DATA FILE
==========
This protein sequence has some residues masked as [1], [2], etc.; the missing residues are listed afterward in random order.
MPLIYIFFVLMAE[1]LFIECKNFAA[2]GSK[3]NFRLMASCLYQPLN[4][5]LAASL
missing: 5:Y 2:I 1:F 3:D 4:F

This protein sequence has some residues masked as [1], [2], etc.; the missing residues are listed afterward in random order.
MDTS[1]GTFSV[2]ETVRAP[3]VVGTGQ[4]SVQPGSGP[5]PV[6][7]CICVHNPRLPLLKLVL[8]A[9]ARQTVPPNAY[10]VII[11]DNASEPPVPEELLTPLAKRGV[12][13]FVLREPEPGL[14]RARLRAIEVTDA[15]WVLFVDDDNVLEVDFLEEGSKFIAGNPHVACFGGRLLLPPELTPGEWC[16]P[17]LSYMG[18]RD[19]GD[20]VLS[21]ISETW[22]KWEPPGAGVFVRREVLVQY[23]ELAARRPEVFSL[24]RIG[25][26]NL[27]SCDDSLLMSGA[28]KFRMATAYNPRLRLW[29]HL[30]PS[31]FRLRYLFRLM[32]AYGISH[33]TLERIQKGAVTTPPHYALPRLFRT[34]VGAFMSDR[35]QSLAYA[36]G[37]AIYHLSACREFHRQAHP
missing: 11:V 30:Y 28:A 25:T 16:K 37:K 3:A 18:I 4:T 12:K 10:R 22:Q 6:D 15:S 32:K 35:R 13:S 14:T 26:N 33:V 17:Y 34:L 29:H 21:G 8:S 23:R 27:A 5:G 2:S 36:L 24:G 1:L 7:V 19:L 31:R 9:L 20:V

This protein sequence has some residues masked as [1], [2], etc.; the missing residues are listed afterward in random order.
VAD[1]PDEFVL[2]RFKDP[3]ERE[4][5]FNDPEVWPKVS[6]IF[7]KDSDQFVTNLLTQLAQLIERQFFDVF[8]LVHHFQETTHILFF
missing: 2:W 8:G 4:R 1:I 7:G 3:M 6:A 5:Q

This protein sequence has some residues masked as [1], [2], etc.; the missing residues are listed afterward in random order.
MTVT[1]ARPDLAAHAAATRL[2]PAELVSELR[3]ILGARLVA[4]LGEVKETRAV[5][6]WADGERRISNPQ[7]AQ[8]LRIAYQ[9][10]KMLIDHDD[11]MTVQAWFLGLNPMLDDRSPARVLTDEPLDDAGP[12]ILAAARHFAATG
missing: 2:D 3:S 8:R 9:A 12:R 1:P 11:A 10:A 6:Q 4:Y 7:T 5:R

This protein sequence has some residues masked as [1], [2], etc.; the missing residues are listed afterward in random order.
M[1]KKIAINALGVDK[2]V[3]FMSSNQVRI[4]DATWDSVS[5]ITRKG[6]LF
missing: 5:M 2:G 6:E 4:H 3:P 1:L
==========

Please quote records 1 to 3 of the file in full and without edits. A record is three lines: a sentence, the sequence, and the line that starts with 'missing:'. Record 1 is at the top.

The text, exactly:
This protein sequence has some residues masked as [1], [2], etc.; the missing residues are listed afterward in random order.
MPLIYIFFVLMAE[1]LFIECKNFAA[2]GSK[3]NFRLMASCLYQPLN[4][5]LAASL
missing: 5:Y 2:I 1:F 3:D 4:F

This protein sequence has some residues masked as [1], [2], etc.; the missing residues are listed afterward in random order.
MDTS[1]GTFSV[2]ETVRAP[3]VVGTGQ[4]SVQPGSGP[5]PV[6][7]CICVHNPRLPLLKLVL[8]A[9]ARQTVPPNAY[10]VII[11]DNASEPPVPEELLTPLAKRGV[12][13]FVLREPEPGL[14]RARLRAIEVTDA[15]WVLFVDDDNVLEVDFLEEGSKFIAGNPHVACFGGRLLLPPELTPGEWC[16]P[17]LSYMG[18]RD[19]GD[20]VLS[21]ISETW[22]KWEPPGAGVFVRREVLVQY[23]ELAARRPEVFSL[24]RIG[25][26]NL[27]SCDDSLLMSGA[28]KFRMATAYNPRLRLW[29]HL[30]PS[31]FRLRYLFRLM[32]AYGISH[33]TLERIQKGAVTTPPHYALPRLFRT[34]VGAFMSDR[35]QSLAYA[36]G[37]AIYHLSACREFHRQAHP
missing: 11:V 30:Y 28:A 25:T 16:K 37:K 3:A 18:I 4:T 12:K 10:R 22:Q 6:D 15:S 32:K 35:R 13:S 14:T 26:N 33:V 17:Y 34:L 29:H 21:G 8:S 23:R 27:A 5:G 2:S 36:L 24:G 1:L 7:V 19:L 31:R 9:L 20:V

This protein sequence has some residues masked as [1], [2], etc.; the missing residues are listed afterward in random order.
VAD[1]PDEFVL[2]RFKDP[3]ERE[4][5]FNDPEVWPKVS[6]IF[7]KDSDQFVTNLLTQLAQLIERQFFDVF[8]LVHHFQETTHILFF
missing: 2:W 8:G 4:R 1:I 7:G 3:M 6:A 5:Q